John Hell (Michael Rosenberg)
Mr. Hell, known for his devilish wit and fashion sense, enjoys tormenting sinners in public places. One of his most outstanding projects is S.F.’s free-form radio station, Radio Valencia (RadioValencia.FM). When Ask Dr. Hal! is not live, it’s on radio, Friday nights from 10 PM to 1:00 AM the next day, streaming and/or podcast. Use search words, go there, download, enjoy. Mr. Hell is also known for his legendary color commentary for the famed Power Tool Drag Races, also with Dr. Hal. Check out his fiery Radio Valencia show, “A Season in Hell.”
Dr. Hal (Harry S. Robins)
From Tentacle Session #1 2/21/99
“Hal Robins is a renowned underground comic artist, and his work has appeared in Last Gasp’s Weirdo, Salon’s Dark Hotel and many other publications. For over a decade he has been the co-host of KPFA’s bizarre radio show, “Puzzling Evidence.” Reverend Hal is the Master of Church Secrets for the Church of the SubGenius. As Dr. Howland Owll, he has served as MC for many unique San Francisco events including Chicken John’s “You Asked For It!” game shows. For some, Hal is primarily his unique vocal presence in the various versions of the award-winning interactive game Half-Life.”
Original Host: Chicken John (John Rinaldi)
From SF Weekly 10/15/03
“[ADH Founder Chicken John] is much maligned, and often misunderstood, but his influence as a facilitator of outsider art and instigator of insider lunacy cannot be underestimated or ignored. Over the course of his career, Chicken John has donned the unsavory mantle of game show host, used car salesman, punk rock ringmaster, grafter, grifter, and sower of discord for the benefit and bemusement of his audience and artists alike. He has created, among other things, one of the country’s first traveling punk rock circuses, the city’s only live-action game show series, and a nefarious vortex once known as the Odeon Bar where Hawaiian yodelers and contortionists were pitted against human beatboxes, sock puppets, and Theremin players according to some unnatural rhythm and whim. You may not always agree with his booking, billing, or bullying, but, as Chicken John says, artists need enemies and somebody’s gotta do it.”
KROB (Robert Cole)
From the SF Weekly 5/11/05 San Francisco has one of the highest DJ-per-square-inch ratios in the country: We’re famous for it. Many DJs are insincere victims of a trend (we may be famous for this as well). But Rob Cole, aka KROB, is a man following his vision so tenaciously that San Francisco ought to be famous for housing him. In fact, it may not be accurate to call him a DJ; he runs two, sometimes three radio shows and provides mixed sounds for a variety of events… His talent even extends to video manipulation and other entertainments. Cole himself uses purposely vague language to describe his work: “I’m doing a multithingy after the St. Stupid’s Day Parade,” he’ll say, or, “I’m going to play noise and shit in a band and do video DJing, too.” Then there’s his video work with Loop! Station, a tech-heavy act fronted by Robin Coomer, aka Ruby Iron. Cole’s making videos and working on a DVD for the duo, and sometimes does projections during performances. Heavily influenced by the oddball pseudo-religion the Church of the SubGenius, Cole reflects, through his incessant antics, the group’s love of free-form creativity; as for the sacred imperative to “slack,” however, he’s not exactly with the program. He’s too busy.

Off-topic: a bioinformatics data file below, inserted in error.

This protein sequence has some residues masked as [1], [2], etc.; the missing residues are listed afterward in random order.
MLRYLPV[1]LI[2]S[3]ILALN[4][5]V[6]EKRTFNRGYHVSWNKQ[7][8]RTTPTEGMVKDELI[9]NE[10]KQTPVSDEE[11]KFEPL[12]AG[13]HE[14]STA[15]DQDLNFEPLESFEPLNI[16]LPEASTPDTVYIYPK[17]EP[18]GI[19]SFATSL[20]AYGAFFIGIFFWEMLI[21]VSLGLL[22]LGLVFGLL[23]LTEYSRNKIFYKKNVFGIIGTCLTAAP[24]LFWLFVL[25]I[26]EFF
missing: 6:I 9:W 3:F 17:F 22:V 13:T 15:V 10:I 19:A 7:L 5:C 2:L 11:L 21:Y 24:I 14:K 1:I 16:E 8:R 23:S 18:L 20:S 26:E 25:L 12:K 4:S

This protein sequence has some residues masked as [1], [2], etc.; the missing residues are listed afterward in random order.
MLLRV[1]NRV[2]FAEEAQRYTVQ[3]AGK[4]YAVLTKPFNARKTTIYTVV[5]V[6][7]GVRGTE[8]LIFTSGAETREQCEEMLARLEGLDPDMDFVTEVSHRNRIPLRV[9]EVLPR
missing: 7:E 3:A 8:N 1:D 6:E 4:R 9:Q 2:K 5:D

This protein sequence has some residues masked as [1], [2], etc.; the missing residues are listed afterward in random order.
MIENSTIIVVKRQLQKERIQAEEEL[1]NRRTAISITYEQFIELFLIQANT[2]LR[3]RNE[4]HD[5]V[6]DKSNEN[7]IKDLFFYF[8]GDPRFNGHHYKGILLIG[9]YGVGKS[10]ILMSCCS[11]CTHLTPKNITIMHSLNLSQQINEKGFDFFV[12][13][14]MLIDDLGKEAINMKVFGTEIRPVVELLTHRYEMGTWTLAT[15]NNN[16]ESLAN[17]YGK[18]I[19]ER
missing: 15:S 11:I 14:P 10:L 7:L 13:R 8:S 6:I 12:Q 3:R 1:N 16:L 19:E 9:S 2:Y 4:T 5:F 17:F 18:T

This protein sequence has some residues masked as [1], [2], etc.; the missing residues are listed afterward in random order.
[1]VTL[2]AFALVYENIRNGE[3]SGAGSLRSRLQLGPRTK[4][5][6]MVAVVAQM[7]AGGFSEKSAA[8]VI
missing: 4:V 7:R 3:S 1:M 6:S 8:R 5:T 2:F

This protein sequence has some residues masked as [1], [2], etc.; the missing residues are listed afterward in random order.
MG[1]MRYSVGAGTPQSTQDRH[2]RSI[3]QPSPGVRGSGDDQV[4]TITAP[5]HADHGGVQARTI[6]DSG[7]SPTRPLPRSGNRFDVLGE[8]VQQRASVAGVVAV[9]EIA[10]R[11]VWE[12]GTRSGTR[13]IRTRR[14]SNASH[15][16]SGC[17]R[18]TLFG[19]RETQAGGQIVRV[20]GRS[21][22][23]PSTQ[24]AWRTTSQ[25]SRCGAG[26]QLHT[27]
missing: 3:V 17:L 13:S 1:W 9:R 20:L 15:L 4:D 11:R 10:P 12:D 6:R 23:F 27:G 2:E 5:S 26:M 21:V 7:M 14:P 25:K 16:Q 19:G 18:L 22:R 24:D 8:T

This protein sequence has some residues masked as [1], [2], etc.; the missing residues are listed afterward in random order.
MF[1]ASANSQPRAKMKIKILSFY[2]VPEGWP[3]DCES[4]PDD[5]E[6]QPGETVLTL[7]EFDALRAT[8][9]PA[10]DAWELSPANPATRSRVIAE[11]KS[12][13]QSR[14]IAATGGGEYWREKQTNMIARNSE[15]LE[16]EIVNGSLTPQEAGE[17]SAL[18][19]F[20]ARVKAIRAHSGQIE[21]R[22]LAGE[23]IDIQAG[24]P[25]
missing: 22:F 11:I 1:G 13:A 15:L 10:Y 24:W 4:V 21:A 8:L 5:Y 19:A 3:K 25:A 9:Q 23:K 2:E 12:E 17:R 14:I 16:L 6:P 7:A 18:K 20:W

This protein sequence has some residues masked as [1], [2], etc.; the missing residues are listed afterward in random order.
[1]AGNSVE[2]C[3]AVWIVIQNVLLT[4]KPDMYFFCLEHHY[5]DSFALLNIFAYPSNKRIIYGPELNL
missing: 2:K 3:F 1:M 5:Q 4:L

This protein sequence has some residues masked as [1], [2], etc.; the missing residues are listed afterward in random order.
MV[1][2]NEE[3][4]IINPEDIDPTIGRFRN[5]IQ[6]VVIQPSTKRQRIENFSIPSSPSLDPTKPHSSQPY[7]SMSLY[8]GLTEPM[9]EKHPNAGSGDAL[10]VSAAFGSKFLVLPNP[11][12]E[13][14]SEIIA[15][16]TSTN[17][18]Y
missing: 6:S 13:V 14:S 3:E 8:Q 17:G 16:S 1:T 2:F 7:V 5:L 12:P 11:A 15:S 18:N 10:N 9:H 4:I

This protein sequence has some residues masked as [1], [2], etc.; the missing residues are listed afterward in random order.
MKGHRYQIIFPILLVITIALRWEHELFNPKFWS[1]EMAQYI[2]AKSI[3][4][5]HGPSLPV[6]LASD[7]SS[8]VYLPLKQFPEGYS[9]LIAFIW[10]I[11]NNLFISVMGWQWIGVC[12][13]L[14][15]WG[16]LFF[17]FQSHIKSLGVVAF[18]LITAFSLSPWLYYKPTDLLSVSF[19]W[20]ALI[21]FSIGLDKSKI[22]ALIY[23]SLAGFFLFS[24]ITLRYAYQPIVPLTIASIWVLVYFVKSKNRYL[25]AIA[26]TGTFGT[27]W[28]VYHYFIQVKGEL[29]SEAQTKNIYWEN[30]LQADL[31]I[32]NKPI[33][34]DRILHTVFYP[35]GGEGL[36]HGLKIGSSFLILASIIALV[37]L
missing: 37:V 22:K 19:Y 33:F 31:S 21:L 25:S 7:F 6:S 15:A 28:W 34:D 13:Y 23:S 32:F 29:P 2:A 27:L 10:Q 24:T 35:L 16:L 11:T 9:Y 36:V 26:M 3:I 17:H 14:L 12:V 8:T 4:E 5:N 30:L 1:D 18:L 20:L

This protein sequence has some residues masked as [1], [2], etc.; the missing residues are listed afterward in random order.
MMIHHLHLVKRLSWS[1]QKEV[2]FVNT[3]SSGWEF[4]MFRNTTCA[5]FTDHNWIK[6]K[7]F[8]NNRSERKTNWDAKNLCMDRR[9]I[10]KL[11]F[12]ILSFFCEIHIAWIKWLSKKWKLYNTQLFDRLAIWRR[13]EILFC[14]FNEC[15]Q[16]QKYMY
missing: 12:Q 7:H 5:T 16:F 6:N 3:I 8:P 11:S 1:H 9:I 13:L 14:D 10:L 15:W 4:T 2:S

Sherilyn is our I.T. go-getter– she took over the seat formerly occupied by David Capurro, Yo-yo King, bon vivant and man-about-town. From the online world her dextrous digits send pictorial flashes to throw whatever is mentioned during the course of the show into vivid relief. On Sunday nights, she hosts Bad Movie Night at The Dark Room.
Pete is a tiling craftsman, lead engineer on the construction of the Cassini Orbiter (paper version), tropical disease researcher, frequent purchaser of fine gorilla suits, loving husband, philosopher and our very own NASA correspondent. He gives us the lowdown on recent developments in astronomy at the beginning of each show.